Life is comprised of hundreds of roads on which we travel that shape our experiences and values. Most of us want to walk on the sunny and comfortable paths. I know I did until a few years ago. We have limited time and want to experience ease and joy throughout our life journey. But some dare to explore less appealing roads which reveal sides of the world that most of us don’t even know exist. Let’s face it- it’s easier not to know.
The Path to Becoming a Humanitarian
I traveled down one of these roads last summer in Africa and since then, my perspective on life has been forever changed. While I’ve always been interested in people who devote their lives to humanitarian causes, I’ve never felt compelled to be a humanitarian myself. That is, until I saw humanity in its most tragic state. Contaminated water, no food, almost no rain to grow crops, starvation, and a country where citizens make an average of less than $2/day. I had read and heard about this, but to see it with my own eyes was different. If you saw a person suffering on the road, you would feel compelled to help, right? You wouldn’t be able to turn your back. My posts here and here describe my Kenya experience in more detail.
Since returning from my trip, I find myself more curious about people who devote their lives to helping others. How did they get here? How were their lives different before? I love hearing people’s stories in general. But learning about how someone chooses a life of service now resonates more with me.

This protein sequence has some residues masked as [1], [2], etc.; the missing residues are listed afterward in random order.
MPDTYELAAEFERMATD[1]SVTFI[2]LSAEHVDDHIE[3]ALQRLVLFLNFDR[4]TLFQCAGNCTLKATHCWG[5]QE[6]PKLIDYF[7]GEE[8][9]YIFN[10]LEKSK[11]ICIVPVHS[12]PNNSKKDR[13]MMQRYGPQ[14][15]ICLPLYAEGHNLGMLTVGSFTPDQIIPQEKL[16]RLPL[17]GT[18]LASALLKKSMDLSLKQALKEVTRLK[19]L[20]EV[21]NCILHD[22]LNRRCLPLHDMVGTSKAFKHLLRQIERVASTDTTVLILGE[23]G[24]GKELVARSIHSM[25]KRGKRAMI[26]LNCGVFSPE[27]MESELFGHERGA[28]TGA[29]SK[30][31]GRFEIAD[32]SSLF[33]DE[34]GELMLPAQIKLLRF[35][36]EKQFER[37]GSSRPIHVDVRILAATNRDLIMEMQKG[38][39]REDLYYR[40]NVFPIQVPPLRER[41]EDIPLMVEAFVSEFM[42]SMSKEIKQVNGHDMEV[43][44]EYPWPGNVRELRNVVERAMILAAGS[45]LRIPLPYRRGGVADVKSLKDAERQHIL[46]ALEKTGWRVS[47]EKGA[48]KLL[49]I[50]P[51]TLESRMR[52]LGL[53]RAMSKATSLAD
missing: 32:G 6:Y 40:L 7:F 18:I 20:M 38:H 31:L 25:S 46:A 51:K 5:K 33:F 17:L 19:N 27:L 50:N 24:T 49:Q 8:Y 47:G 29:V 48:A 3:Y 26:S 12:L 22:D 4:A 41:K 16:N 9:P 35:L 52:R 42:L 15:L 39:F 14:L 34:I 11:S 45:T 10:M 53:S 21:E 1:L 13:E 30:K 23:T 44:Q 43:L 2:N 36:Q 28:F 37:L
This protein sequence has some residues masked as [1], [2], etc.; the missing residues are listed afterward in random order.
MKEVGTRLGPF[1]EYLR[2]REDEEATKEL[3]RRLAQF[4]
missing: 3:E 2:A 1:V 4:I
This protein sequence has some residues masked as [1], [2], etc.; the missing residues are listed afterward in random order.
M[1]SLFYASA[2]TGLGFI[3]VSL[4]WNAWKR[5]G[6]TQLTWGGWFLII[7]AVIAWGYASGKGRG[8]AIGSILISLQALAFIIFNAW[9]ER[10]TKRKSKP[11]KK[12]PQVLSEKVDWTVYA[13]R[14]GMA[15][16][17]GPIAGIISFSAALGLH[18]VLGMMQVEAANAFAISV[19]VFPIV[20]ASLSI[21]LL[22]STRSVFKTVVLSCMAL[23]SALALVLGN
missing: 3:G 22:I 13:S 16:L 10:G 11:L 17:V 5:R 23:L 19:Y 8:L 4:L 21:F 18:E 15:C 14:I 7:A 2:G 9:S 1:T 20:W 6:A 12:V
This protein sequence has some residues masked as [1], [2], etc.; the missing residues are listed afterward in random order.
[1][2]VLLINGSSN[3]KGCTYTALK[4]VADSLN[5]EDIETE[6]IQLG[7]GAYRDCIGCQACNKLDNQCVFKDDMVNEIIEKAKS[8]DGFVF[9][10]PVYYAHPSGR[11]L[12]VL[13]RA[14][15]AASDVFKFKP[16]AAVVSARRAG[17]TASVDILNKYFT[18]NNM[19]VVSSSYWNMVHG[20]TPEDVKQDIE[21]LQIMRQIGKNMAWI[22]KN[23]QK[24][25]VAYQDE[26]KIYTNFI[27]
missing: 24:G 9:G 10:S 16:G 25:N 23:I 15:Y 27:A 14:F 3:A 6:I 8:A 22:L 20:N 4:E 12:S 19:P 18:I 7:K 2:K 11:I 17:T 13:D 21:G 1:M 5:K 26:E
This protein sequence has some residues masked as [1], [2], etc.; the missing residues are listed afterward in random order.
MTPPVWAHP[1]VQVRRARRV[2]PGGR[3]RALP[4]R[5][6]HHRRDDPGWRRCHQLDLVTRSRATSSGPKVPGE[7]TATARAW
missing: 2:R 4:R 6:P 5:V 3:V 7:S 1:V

Teaching Kids Compassion
Yesterday, I met humanitarian, Nimo Patel, who was visiting our local elementary school to perform at an assembly to teach empathy and gratefulness through his music and videos. I loved how he engaged the kids. He got them excited. He had them singing the words to his songs which are full of inspiration. The kids were dancing. The teachers were singing and dancing! It was a great 30 minutes spent in my day.
I found this article written about Nimo on Huffington Post which shares his touching story of how he came to live a life of service. It made me respect him even more.
Kids are by nature, selfish. My kids in middle school are 100% in the me, me, me stage. But I was just like them in my teen years. It’s hard to break through the self centered shell, but I think it’s possible.
I believe in the importance of teaching kids compassion and empathy in school, starting at an early age! The more our children know about the world around us outside of ourselves, the better chance we have in raising good people.
The following video is a small bit of Nimo’s assembly at our elementary school (Grandview). My kids are now in middle school. But the principal, Nancy Doyle, informed me he would be performing. I’m grateful she did!
The next video is one of Nimo’s popular songs. It will make you smile! Visit Nimo’s website here to learn more about his work.
Thank you for inspiring our kids, Nimo! And for inspiring me. Thank you, Nancy, for finding Nimo (pun intended)!
So, what makes someone become a humanitarian? I’m still learning, but I’ll let you know when I have the answers. And my kids? I’m working on helping them become compassionate people who want to give back. Time will tell if I’m successful!